Members of the pop-rock band Good Charlotte bowled a few frames before playing an hour-long acoustic set at the end of Sigma Phi Epsilon’s 24-hour bowl-a-thon Thursday and Friday.
The event, held in the Hippodrome, raised money for the Frank Foundation, which provides aid to children in extreme cases of need.
Organizers originally planned the event to raise money for a bone marrow transplant for a young girl, Ksenia Nalivaeva, whom the Frank Foundation had supported until she died two weeks ago. Students turned the event into a general fundraiser for leukemia.
“We started the bowl-a-thon to try and help this little girl and to try to raise awareness to this amazing charity,” said sophomore Rafid Fadul, event organizer and former employee of the Frank Foundation.
Fadul and other Sigma Phi Epsilon members said they worked hard to make this a lively and profitable event. Fraternity members collected donations from students and others bowling on the Hippodrome lanes, which remained open for the duration of the event.
“We look at this as a big community service event that we really want to be successful,” said Anthony Balestriari, a sophomore and Sigma Phi Epsilon member. “We’ve tried really hard to make this fun and exciting for all the people who come out for the event.”
Sigma Phi Epsilon packed the Hippodrome with a lineup of nine bands and singing groups, including Good Charlotte.
“We have been on the road for a really long time and just happened to have tonight off,” Good Charlotte lead vocalist Joel said. “We were really psyched to help these guys with this event.”
The band arrived at 8:30 p.m. Friday and bowled for a couple of hours with students before performing until midnight.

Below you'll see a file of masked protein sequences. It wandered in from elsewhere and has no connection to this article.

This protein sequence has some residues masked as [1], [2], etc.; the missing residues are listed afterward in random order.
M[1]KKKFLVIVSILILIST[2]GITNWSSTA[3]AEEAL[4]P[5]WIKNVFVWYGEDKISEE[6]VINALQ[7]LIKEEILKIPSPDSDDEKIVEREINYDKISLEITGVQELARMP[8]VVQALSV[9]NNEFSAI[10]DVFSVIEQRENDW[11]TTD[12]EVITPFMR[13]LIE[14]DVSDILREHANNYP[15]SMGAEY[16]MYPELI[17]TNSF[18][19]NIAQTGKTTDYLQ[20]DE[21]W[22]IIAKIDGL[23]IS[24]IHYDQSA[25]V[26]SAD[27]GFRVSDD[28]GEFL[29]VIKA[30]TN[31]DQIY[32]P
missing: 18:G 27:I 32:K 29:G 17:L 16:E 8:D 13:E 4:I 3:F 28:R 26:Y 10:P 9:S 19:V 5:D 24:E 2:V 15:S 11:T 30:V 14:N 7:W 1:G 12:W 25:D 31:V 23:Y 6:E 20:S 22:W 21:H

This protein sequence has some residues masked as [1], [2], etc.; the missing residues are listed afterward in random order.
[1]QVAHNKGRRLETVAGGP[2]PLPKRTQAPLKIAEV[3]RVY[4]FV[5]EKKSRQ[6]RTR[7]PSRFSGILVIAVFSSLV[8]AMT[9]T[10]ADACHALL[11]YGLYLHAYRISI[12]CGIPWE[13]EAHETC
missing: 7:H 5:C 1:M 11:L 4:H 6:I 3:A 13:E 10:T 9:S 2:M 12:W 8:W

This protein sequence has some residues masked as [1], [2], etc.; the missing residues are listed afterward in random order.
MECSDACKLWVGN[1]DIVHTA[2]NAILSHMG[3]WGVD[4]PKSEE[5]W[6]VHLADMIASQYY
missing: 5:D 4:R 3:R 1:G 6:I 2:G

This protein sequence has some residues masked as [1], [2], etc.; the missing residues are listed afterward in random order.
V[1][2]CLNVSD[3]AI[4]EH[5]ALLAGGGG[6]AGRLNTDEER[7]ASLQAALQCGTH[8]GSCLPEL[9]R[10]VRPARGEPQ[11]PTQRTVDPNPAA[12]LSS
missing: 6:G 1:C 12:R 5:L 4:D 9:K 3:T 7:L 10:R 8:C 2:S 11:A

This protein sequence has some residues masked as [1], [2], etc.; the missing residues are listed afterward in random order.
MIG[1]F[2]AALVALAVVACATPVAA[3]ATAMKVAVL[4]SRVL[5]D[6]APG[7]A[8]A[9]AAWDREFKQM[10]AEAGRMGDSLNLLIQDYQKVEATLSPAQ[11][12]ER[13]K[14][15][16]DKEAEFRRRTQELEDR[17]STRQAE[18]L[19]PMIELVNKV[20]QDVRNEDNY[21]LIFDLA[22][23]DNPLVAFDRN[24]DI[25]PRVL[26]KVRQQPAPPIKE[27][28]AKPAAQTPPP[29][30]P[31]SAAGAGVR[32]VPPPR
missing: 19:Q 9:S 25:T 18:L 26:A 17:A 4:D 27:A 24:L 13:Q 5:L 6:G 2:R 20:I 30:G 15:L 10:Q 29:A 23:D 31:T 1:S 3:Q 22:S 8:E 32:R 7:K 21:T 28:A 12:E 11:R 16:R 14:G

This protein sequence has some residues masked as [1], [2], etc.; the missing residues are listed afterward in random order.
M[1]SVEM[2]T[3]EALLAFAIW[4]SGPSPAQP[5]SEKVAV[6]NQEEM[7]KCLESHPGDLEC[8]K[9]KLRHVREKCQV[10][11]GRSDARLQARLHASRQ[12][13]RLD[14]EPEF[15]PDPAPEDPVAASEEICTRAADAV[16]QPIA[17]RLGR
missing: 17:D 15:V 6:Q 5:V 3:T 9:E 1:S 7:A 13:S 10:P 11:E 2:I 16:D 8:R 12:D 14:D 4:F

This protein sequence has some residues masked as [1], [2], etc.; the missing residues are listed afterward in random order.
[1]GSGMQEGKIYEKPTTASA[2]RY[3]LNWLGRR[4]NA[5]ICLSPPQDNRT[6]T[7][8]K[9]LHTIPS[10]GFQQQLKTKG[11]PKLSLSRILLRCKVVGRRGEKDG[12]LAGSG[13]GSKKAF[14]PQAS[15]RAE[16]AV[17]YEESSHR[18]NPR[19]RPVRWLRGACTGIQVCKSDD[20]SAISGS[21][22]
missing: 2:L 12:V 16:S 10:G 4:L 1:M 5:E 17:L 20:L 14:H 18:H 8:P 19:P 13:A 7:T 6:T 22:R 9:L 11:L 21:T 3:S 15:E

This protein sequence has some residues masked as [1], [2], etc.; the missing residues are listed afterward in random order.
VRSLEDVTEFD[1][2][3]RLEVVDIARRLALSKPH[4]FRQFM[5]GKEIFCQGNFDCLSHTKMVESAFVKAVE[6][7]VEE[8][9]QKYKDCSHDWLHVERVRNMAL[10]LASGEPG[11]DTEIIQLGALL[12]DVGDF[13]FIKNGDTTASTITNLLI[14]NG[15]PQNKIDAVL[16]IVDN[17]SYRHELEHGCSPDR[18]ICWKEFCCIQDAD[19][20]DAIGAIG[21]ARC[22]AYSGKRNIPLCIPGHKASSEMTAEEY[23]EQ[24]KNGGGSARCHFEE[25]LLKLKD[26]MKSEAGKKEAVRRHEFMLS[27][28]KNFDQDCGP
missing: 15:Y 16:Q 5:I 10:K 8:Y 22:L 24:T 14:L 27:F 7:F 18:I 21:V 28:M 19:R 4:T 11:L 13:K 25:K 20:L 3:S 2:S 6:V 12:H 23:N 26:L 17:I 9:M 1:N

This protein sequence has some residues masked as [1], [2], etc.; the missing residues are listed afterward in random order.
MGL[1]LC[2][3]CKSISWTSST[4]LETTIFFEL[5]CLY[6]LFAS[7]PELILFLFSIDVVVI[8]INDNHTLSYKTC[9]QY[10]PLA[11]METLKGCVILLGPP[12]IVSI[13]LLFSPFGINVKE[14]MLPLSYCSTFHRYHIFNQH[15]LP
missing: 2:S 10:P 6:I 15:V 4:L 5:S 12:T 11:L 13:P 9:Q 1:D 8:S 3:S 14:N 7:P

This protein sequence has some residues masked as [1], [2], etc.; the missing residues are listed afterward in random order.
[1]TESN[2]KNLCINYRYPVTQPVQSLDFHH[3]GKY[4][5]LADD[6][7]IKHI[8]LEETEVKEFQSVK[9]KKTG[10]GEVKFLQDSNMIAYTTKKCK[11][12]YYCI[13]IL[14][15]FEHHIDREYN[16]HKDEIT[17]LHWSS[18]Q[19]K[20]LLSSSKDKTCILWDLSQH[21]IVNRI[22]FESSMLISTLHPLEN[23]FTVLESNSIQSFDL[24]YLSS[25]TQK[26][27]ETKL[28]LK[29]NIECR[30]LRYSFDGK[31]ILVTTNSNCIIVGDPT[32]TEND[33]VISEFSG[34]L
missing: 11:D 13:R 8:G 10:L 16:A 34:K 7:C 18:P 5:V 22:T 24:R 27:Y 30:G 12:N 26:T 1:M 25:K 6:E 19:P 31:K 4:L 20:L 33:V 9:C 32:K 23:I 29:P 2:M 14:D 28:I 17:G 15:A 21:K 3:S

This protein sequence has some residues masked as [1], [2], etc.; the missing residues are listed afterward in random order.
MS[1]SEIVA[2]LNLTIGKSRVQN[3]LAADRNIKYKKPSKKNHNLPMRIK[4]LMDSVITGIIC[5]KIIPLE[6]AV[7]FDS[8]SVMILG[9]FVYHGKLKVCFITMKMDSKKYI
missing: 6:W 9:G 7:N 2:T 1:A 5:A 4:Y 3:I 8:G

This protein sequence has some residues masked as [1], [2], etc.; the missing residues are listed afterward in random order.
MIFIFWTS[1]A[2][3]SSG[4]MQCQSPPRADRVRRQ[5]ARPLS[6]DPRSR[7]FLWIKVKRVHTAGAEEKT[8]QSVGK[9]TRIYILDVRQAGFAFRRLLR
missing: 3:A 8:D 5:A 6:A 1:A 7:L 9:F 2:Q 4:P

“We really hope to help out however we can,” Good Charlotte guitarist Benji said. “The guys who organized this were so into it and it’s obvious why.”
Good Charlotte has worked with many charity organizations since the band started a few years ago, including rape crisis groups, leukemia foundations and food bank organizations, band members said.
“We got in touch with Good Charlotte and when we found out they were willing to come it became obvious that the event would be a success,” Fadul said.
“We have had so much going on once we got back from break that this seemed to be just another thing,” Sigma Phi Epsilon president Joe DePola said. “But when (fraternity members) Rafid (Fadul) and Danny Varon presented the idea it became apparent that this would be our priority. The way everyone came together to pull this off was incredible.”
Sigma Phi Epsilon members were present throughout the 24-hour time fundraiser.
“Rafid (Fadul) and Danny (Varon) worked so hard for this to be a success that we wanted to make sure they knew how much we supported them,” said freshman Josh Levine, also a Sigma Phi Epsilon member.
With almost 200 students filling the Hippodrome at the beginning and end of the event, support for the Frank Foundation remained strong throughout the 24 hours.
“Every fraternity on campus has an annual community service event, and by the looks of it this is going to be ours,” DePaola said.
“We are so excited with the turnout and enthusiasm of the students here,” Fadul said. “The true heroes of this event are the brothers who put everything into this event and recognized the importance of helping this foundation.”